- 1.1 uncountable/no numerable (of metal, object) deformación (f); (of features) distorsión (f)More example sentences
More example sentences1.2 uncountable/no numerable [Optics/Óptica] deformación (f), distorsión (f)
- Circuit bandwidth reduction, attenuation distortion, non-linear distortion and noise also can lower the values.
- A fast pixel response helps eliminate ‘ghosting’ and distortion often seen on LCD monitors with slower response times.
- There is no curvature, thus distortion is eliminated.
More example sentences1.3 uncountable/no numerable [Electronics/Electrónica] distorsión (feminine) 1.4 uncountable or countable/no numerable o numerable (of facts, news) tergiversación (f), distorsión (f) a gross distortion of the truth una total distorsión de la verdad
- From the mid-1880s he began to use violent colour and linear distortions to express the most elemental emotions of fear, love, and hatred.
- Henderson was a master of playful and sinister distortions, cleverly achieved in the darkroom.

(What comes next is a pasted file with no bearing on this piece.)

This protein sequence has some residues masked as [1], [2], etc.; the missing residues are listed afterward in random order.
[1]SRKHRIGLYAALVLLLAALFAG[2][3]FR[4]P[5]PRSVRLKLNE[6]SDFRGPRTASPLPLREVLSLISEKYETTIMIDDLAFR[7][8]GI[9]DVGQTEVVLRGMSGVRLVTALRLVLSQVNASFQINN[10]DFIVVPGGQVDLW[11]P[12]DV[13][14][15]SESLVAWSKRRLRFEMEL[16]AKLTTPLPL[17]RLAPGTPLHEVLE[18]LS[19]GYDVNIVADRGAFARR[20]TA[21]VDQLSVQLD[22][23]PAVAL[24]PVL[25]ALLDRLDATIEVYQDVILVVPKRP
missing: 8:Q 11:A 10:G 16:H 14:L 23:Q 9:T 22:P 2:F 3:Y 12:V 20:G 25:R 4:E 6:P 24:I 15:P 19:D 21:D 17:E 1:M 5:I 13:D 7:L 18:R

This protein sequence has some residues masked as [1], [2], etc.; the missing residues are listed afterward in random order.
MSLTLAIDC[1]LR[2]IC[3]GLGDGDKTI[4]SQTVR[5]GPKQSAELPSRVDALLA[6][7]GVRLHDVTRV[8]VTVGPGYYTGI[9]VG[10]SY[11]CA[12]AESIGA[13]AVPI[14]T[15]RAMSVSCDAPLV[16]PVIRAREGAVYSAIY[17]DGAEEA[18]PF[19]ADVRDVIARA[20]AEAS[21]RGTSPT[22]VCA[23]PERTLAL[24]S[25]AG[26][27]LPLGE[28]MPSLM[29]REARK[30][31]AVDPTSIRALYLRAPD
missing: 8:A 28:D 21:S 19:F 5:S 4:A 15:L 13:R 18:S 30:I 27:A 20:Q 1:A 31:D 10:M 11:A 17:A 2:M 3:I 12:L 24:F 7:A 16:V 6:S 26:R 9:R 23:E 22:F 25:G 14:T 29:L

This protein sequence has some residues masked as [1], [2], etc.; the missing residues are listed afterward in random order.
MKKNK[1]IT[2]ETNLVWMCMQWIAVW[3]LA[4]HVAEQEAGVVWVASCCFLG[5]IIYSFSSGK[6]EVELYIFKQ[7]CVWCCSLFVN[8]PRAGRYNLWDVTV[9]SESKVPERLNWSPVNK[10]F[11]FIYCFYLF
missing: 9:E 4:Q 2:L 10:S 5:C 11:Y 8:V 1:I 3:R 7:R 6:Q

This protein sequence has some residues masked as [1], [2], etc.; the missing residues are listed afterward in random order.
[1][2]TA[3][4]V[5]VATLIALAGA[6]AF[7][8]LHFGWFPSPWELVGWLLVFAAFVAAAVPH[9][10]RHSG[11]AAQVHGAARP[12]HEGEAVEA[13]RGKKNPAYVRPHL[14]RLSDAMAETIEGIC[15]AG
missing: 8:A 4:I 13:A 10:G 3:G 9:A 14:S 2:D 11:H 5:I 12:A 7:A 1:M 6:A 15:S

- Equally, Shakespeare's distortions of history, to which Miles occasionally refers, are, in and of themselves, important.
More example sentences
- The head-end BDA is a high gain amplifier with very low distortion characteristics.
- Even in clear skies, however, atmospheric distortion is a challenge.
- For example, distortion of sound is related to the length of the sound.
- I have to give a speech next week on media deceit and distortion, and when I saw this very same paper I thought, great!
- Falsehood and distortion are their stock and trade.
- It is hard to imagine carelessness, incompetence, prejudice, distortion, falsehood and unfairness being put to better use.
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In Spain the term castellano, rather than español, refers to the Spanish language as opposed to Catalan, Basque etc. The choice of word has political overtones: castellano has separatist connotations and español is considered centralist. In Latin America castellano is the usual term for Spanish.